First, it must be stated that even attempting to define the task at hand in relation to such dynamic complexity (as ecosystems represent) is a daunting task. Not only do such biophysical systems contain innumerable interacting components, or sub-systems, but most basic parts (e.g., the micro-organismic component that accounts for the greatest proportion of the biological activity of the ecosystem) are largely unknown to science and for the most part ignored in the analysis. Most ecologists have little understanding or even interest in microbial taxonomy, physiology, or ecology, yet the classical approach to analysing ecosystem structure and function is largely built upon the presumption that such knowledge is controlled.

Then it must be remembered that ecosystems are subject to purely stochastic (or random) variation from place to place, season to season, and year to year. Of course, variability can be allowed for, but it cannot be predicted. Lastly, we might consider the problem of comprehending the ecosystem-as-a-whole, when the methods of science are essentially reductionist, that is to say, they seek to understand organisms or nature by studying the smallest or simplest manageable part or sub-system in essential isolation.

How good, one may ask, is a methodology that takes the exceedingly complex whole apart, and essentially destroys its components? Is the whole really only the sum of all its disassociated parts? Can we ever come close to understanding so complex and interactive a system by studying each part in isolation, by treating it as if it were a non-living machine?

Perhaps we can gain such an understanding through the above methods of study. However, the task would seem to require that immense quantities of research be conducted so that each part is in fact adequately understood under an almost infinite variety of variable and constantly refigured conditions; and then it would require the very careful reintegration of all these disarticulated pieces of useful knowledge in order to reconstruct the system as a whole.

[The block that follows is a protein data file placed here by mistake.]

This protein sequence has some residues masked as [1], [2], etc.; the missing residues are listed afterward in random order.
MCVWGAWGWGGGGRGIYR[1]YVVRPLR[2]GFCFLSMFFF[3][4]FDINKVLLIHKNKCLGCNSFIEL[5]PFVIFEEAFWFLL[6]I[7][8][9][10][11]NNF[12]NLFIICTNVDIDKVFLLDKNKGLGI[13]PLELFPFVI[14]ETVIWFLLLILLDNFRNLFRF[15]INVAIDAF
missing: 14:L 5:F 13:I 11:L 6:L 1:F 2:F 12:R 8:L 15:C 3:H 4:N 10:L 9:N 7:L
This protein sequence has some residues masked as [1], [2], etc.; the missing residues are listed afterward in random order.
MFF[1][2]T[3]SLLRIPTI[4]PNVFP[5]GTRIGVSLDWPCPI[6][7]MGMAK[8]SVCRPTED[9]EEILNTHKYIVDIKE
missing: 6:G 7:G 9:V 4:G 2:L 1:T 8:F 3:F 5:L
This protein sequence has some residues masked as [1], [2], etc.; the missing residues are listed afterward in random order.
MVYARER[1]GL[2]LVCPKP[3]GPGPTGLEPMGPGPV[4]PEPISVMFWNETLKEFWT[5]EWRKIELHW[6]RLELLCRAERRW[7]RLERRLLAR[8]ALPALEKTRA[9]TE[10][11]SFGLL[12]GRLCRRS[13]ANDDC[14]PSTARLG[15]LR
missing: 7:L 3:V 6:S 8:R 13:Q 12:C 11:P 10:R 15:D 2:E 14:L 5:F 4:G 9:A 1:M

Can we make ecological complexity more understandable?

Some might suggest that there are more practical and reasonable ways of trying to understand complex systems as wholes than by taking them apart and then laboriously reassembling all the once integrated bits and pieces to reconstruct a semblance of the former system-as-a-whole.

Traditional knowledge seeks to comprehend such complexity by operating from a different epistemological basis. It eschews reductionism, placing little emphasis on studying small parts of the ecological system in isolation from the dependent interacting biophysical milieu. It also recognizes that the reductionist approach is impractical in the extreme: even if one were to know everything there was to know about everything of importance under all possible combinations and permutations of variability, such an immense database would be impossible to work with in practice.

Given such apparent limitations of the scientific method and its inherent appetite, scientists are always calling for more research data, in fact, for more and more knowledge about less and less. Why not, by way of contrast, approach the problem from a purely practical, as opposed to eminently impractical, standpoint? Fishery scientists are among those making such pleas (e.g., Tanaka 1986) for a simplified, intuitively generated analytic approach, remarkably similar to the tradition-based system of knowing.